For example, in the first big decision of this episode, you have to either go save the baby, lying on the ground during the shootout that ended the previous episode, or run for cover. I (and most other players, per the post-game stats screen) obviously went to save the baby, but as it turns out if you run for cover Luke will just grab him instead - and either way, Luke gets shot in the leg by the same Russian guy. So while you can feel morally superior for choosing the right thing, the game obviously has no intention of letting the baby die (phew!), so it doesn't really matter in the end - the game continues exactly the same way from that point.

The next two decisions have some minor changes to the story, but they're superficial at best - you can lose a team member on decision #2 (saving another character from falling into ice), but if they survive they just exit later anyway, and regardless of what you do at #3 (choosing to join or stop some group members who are going off on their own) the outcome remains the same, you just get a different cut-scene before it happens. Whether you choose to go with them or stay behind, Arvo (the Russian guy) will shoot you in a panic, they'll all leave you to die, and you stay behind anyway. Again, this is an opportunity for wildly different scenarios to play out after, but the game forces you into the one they want.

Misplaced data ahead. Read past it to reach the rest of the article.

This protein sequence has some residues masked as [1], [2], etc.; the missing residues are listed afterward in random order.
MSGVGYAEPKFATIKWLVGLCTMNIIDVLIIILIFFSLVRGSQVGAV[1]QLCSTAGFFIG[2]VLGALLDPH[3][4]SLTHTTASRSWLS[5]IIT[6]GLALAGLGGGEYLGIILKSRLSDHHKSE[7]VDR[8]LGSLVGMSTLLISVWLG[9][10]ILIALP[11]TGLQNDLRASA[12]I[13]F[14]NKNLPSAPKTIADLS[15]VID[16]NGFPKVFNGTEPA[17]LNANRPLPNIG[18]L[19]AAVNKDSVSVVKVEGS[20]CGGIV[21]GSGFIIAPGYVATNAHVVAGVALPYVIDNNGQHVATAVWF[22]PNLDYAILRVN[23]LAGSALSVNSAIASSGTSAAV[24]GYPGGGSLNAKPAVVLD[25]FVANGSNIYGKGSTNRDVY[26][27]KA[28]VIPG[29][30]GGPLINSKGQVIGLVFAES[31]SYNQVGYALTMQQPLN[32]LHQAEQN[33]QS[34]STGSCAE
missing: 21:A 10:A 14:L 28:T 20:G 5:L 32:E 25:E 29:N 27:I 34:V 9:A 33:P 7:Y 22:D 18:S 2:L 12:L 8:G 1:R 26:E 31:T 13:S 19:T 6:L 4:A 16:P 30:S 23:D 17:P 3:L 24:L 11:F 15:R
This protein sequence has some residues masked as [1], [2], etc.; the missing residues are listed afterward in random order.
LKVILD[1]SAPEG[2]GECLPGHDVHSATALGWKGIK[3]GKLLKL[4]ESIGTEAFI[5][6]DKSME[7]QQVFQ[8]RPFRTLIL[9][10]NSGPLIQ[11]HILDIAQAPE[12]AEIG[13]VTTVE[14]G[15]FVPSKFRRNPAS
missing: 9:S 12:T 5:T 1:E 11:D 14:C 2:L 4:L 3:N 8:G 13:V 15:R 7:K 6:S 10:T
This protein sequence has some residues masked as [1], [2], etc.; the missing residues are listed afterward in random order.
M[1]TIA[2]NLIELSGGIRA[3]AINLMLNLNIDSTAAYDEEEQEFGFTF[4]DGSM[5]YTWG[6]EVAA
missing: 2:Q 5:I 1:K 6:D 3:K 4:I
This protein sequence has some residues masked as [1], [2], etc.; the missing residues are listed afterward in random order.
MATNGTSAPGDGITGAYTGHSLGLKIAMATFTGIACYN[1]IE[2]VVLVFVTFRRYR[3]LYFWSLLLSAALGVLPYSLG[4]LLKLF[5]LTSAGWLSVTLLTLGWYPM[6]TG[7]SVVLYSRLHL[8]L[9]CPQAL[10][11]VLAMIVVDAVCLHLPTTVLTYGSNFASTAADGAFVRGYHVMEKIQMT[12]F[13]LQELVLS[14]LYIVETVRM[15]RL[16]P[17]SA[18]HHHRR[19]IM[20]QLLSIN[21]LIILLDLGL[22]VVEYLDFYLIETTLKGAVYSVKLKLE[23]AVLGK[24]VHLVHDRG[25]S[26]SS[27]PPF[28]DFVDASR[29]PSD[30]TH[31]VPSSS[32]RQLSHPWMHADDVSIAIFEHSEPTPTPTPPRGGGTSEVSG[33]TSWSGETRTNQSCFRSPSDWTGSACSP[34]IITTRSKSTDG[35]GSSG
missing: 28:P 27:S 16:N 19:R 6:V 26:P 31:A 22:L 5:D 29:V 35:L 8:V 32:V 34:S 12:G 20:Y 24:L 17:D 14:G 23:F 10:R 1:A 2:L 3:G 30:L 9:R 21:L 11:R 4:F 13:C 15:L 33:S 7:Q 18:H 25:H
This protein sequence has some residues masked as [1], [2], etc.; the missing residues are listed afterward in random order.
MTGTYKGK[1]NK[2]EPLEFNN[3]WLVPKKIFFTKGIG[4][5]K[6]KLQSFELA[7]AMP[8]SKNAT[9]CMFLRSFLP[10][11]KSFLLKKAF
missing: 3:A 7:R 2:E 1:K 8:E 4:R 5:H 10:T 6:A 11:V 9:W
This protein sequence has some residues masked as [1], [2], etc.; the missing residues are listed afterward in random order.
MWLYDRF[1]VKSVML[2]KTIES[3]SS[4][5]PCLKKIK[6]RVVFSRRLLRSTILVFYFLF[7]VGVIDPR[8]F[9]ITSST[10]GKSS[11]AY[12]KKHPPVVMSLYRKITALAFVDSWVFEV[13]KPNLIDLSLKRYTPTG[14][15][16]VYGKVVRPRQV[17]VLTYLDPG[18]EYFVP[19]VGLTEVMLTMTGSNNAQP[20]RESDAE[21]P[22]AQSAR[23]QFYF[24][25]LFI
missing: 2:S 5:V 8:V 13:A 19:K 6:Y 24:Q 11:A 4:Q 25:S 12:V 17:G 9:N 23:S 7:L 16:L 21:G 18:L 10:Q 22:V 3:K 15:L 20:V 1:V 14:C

You might have noticed that I haven't mentioned much about the plot in this one. Well, there isn't much of one that's different than episode 4: you're walking to find food/shelter, and everyone's always yelling at each other. I swear, half of the timed conversation choices in this episode include some variation on telling Kenny to knock it off, as he's constantly bickering with Jane or Luke or Mike, or smacking Arvo around. The ticking clock on the baby is a moot point; either no one at Telltale has ever had a child or they just don't care, but it's borderline laughable how obviously dead this baby would be given this situation. I'm not sure exactly what they're feeding it, but it takes place over close to two weeks and his mother died on the day he was born. Either she had superpowers that included the ability to hand pump several gallons of breast milk (and the foresight to do so before being shot), or they just happen to find a few days' worth of baby formula every time they come across supplies (which is uh, once), because otherwise he'd be a goner (and he would certainly be shrieking non-stop or in a lethargic coma, but he's perfectly happy every time they show him). And that's to say nothing of the cold temperature.